Actually this function return the 'parent class' of the class, object belong to; with which it is called.

In your example one_get_parent_class_name() and two_get_parent_class_name() are similar functions and are located in different classes. Their behaviour will be same if will be called with same object. Just add the following two line at the end. You will get the better understanding.

$two=new two();
$two->two_get_parent_class_name();
Edward_nl
03-Mar-2006 10:54
If you are using a child-class. Remember to call the constructor of the parent class aswell before you start using it. Otherwise you might get different results then you expected. It is stated in this document, but I got confused by the given example. So, here is my example:

<?php
error_reporting
(E_ALL);

class
test {
  var
$var;

  function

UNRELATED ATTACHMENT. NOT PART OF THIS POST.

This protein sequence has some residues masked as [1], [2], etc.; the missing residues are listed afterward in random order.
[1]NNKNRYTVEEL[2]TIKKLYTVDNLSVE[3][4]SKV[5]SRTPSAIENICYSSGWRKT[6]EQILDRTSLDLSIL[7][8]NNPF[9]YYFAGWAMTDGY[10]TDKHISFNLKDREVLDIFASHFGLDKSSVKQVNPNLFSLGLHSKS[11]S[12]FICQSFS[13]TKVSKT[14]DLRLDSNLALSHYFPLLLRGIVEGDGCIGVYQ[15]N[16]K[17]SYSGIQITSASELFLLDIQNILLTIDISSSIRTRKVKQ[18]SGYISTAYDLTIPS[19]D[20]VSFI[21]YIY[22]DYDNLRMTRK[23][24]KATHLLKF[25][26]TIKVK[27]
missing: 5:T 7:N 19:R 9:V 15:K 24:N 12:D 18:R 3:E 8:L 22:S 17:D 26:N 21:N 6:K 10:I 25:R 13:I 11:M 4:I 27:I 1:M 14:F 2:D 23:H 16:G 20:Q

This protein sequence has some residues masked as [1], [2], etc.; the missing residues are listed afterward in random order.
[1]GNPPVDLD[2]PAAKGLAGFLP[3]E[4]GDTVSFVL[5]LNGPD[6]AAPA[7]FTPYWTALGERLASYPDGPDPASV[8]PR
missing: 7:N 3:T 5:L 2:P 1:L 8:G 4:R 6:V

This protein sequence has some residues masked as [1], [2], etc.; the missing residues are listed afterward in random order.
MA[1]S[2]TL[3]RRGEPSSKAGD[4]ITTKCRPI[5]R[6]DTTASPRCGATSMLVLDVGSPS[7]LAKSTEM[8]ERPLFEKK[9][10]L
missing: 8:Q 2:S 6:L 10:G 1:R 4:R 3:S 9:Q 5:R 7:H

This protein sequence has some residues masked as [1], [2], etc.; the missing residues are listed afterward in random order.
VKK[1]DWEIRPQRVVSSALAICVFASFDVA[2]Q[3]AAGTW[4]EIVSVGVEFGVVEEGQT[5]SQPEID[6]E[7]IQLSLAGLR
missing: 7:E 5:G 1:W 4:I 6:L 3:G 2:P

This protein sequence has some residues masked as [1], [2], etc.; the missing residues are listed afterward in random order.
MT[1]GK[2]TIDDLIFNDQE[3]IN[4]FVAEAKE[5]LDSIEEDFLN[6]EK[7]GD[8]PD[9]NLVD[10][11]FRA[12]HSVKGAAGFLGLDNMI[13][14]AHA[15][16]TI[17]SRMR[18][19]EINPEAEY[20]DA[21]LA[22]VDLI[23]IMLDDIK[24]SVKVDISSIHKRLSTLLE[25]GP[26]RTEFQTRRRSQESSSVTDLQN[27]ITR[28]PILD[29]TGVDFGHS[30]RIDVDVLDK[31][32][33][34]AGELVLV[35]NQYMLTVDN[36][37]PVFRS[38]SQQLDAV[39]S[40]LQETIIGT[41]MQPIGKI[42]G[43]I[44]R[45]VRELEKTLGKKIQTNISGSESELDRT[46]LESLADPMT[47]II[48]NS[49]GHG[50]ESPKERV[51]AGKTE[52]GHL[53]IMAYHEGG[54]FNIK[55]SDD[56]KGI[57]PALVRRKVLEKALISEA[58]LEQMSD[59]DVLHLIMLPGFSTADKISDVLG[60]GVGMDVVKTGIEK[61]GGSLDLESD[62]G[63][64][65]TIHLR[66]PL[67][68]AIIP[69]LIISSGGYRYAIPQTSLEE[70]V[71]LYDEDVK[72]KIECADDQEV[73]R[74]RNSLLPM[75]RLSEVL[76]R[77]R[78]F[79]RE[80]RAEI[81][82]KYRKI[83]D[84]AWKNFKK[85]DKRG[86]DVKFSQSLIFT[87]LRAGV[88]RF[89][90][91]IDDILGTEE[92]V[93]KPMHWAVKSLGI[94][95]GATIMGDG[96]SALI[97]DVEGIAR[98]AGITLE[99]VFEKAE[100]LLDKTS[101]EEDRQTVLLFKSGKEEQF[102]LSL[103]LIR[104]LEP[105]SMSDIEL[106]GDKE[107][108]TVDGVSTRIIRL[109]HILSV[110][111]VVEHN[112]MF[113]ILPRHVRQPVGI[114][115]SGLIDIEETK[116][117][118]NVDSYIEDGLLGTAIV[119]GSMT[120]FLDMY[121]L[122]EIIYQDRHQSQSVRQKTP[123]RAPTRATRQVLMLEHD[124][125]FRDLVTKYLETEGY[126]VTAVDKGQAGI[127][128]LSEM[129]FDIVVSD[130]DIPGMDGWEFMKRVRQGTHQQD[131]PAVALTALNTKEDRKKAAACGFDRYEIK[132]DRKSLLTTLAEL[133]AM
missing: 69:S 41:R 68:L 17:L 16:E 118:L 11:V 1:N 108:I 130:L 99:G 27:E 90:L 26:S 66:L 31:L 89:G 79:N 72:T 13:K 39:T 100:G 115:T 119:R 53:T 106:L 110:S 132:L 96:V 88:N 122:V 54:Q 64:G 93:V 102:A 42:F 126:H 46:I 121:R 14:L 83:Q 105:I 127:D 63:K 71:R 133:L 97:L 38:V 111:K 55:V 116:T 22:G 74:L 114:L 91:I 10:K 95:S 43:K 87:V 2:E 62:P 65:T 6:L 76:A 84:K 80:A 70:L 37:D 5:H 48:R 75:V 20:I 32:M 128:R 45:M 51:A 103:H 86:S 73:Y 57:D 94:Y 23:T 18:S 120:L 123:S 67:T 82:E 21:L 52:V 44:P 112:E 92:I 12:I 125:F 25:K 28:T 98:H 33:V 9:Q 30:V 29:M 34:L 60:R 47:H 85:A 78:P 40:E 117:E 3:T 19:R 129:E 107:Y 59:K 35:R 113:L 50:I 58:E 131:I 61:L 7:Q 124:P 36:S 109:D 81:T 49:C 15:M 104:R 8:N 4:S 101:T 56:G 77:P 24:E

test() {
   
$this->var = 3;
  }
}

class
testing extends test {
   function
testing() {
    
parent::test();
   }

   function
My_test() {
     return
$this->var;
   }
}

$p = new testing();
echo
$p->My_test();
// Returns 3
doedje
12-Feb-2006 09:37
tilman's note is not quite true. He states the fact that php gives wrong information about the parent class. But this is not the case. Php does give correct information about the parent class, to prove that I give the following code:

<?php
class a
{
   function
showInfo()
   {
      print
"I am class " . get_class($this) . ", my parent is " .get_parent_class($this);
   }
}

class
b extends a {}

class
c extends b {}

$myInstanceB = new b();
$myInstanceB->showInfo();
print
"<br />";
$myInstanceC = new c();
$myInstanceC->showInfo();

/*
output:
I am class b, my parent is a
I am class c, my parent is b
*/
?>

The thing is the function showInfo as they were called by my script, are not a member of class a, but are a member of class b and c. They respond accordingly. Showing correct output in the case of get_class and get_parent_class. So don't go blaming php! =]
tilman dot schroeder at gmx dot de
19-Jan-2006 07:24
Hi...